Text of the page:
World of Warcraft: Warriors can do this with the Titan's Grip talent. Not only that, Titan's Grip allows the Warrior to dual-wield normally two-handed weapons.
The infamous Thunderfury, Blessed Blade Of The Windseaker, which is particularly notable for being a one-handed sword that is, in fact, bigger than some two-handed swords.''
In Bujingai: Swordmaster, one of Lao's swords is large and has a two-handed grip, but he still uses it with one hand.
You can learn the ability to do this in the Final Fantasy Tactics games—called "Monkey Grip" in some games—so you can equip a shield on your free hand.
In the Tactics games as well as some other Final Fantasy games you can invert this by using the opposite ability—Doublehand—to wield one handed weapons with both arms for extra power.
The Qunari Arishok in Dragon Age II wields a claymore and a two-handed battle axe in each hand, which is not surprising considering his enormous body height and clearly Super Strength. On a related note, the in-game model of Arishok belongs to the Rogue class (rather than the burly Warrior you'd expect) and his weapons are technically daggers, since the game's engine limits dual-wielding to this class and weapon exclusively.
In the first game, one-handed swords were a little large for humans but start to look more like two-handed swords for elves and dwarves (a one-handed sword is about as long as this distance between the ground and an elf's chin). Enter the Rogue talent that lets you dual-wield one-handed weapons instead of requiring a dagger in your off-hand...
Many classes in Fire Emblem swing around huge weapons one handed. Ike wields all of his swords in Path of Radiance and Radiant Dawn (including his iconicRagnell) in this manner and is explicitly pointed out to be doing so in Super Smash Bros. Brawl by Solid Snake on Snake's level.
The Black Knight also does this with his Alondite, the twin of Ragnell. Ashnard, the Big Bad of Path of Radiance, also wields his lance-esque sword Gurgant with one hand.
Even more ridiculously, the legendary hero Altina dual-wielded Ragnell and Alondite, but that was ages ago.
In Fate/stay night, Berserker one-hands a giant sword that is more a seven foot slab of rock, so fast that even his missed attacks cause a Razor Wind.
On the other hand, Berserker's humongous size makes said sword look small by comparison.
Played straight when Shirou traces Berserker's sword and fights with it.
Auron uses large, Western swords (which are labelled as katanas). Although he can clearly lift and use them with no effort, most of his attacks (Overdrives included) actually have him use both hands. In Kingdom Hearts II, however, he keeps his left hand tucked away under his robes, playing this trope straight.
Silent Hill gives us Pyramid Head, who swings and drags his Great Knife in one hand (though his slow movements suggest it isn't easy). While the player can aquire this weapon, James Sunderland wields it with two hands and swings it even slower.
Baldur's Gate: In the first game, Sarevok wields a big sword one-handed. In Shadows of Amn, you can get this sword as an actual item — and only then will you see it was a two-handed sword, by the rules simply impossible for your characters to wield in one hand. (However, in Throne of Bhaal, this rule applies to Sarevok as well.)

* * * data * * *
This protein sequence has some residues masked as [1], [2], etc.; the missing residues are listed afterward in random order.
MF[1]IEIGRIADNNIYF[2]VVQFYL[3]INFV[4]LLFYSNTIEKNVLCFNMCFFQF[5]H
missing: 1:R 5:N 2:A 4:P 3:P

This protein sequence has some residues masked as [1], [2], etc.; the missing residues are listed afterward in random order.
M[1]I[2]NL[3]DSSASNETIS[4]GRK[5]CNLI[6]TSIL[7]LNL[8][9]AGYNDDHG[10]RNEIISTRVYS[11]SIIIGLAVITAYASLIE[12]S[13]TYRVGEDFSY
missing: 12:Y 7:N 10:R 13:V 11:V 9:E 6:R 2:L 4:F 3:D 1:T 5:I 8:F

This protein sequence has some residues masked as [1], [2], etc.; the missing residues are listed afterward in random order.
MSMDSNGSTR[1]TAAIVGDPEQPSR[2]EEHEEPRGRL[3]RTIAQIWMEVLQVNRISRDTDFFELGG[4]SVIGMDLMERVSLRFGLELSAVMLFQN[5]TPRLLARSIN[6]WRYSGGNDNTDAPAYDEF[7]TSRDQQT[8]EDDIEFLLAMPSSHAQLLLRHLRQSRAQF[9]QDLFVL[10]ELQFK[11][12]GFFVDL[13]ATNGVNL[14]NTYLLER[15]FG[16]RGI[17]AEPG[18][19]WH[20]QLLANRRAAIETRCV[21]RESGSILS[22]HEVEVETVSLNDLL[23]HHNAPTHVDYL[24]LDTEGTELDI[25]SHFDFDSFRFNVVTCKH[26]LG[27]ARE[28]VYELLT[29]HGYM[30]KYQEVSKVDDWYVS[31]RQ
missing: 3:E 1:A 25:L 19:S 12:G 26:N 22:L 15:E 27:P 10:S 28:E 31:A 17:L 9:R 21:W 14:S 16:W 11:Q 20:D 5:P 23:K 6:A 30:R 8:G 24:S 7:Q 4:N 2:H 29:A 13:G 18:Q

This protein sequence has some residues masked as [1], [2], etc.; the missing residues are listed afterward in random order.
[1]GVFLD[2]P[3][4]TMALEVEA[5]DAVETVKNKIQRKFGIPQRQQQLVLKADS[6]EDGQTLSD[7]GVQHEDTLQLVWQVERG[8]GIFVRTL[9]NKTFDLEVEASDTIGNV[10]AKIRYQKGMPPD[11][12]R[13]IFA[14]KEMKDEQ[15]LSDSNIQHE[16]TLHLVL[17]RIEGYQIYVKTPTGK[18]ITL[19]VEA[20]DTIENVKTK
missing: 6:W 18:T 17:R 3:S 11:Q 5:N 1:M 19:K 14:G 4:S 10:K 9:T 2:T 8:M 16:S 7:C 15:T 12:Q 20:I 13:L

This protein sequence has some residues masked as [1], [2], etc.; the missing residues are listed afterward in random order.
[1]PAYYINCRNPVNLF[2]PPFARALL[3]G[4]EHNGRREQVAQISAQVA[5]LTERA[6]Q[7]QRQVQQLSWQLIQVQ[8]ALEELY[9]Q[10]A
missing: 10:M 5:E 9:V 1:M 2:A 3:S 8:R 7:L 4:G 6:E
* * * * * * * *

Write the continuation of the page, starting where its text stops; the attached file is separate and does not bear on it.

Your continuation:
RuneScape has an interesting inversion. The Dominion Sword looks for all intents and purposes like a normal, one handed longsword. However, you can only wield it two-handed. (as in, you aren't allowed to equip a shield, even though the sword is obviously small enough for you to do so.)
Played straight with the Slayer master Vannaka, who wields both a steel two-handed sword and Dragon square shield at the same time although not even players with maxed Strength can wield two-handed swords with a shield.
In Dwarf Fortress, each weapon has a minimum size to be used at all and a minimum size to be used one-handed without penalty; units above the second size won't even try to wield the weapon with two hands available. Because they were meant to let at least some dwarves wield any weapon one-handed, the size standards for this are rather unrealistically small. Even slightly above average humans are big enough to wield things like pikes, two-handed swords, halberds, mauls, and great axes one-handed without issue. For reference, the in-game weight of an iron maul or great axe (the two largest weapons) is over 10 kilograms.
Justified, considering that they are easily eight or nine feet tall. Jygallag and Umaril do this in their respective expansions, too.
In Baldur's Gate: Dark Alliance 2, Dorn the barbarian can learn a high-level skill (it costs 15 skill points) that allows him to wield two-handed swords, axes and hammers in one hand, and even dual wield them should he wish.
All the types of spears in Titan Quest are used with one hand, no matter how large or heavy they look.
In Dungeons, the Zombie King wields a very large sword with one hand.
In the Kingdom Hearts Saix wields an in name only "Claymore" in one hand with a Reverse Grip. Terra also wields some of the largest Keyblades in the series one handed.
Marty of Dubious Company combines this with Dual Wielding great axes. Predictably, he spends most of his time trying to keep his balance after each swing, that Tiren is able to bodyslam him out of Walter's way and Elly is able to avoid getting hit just by fretting.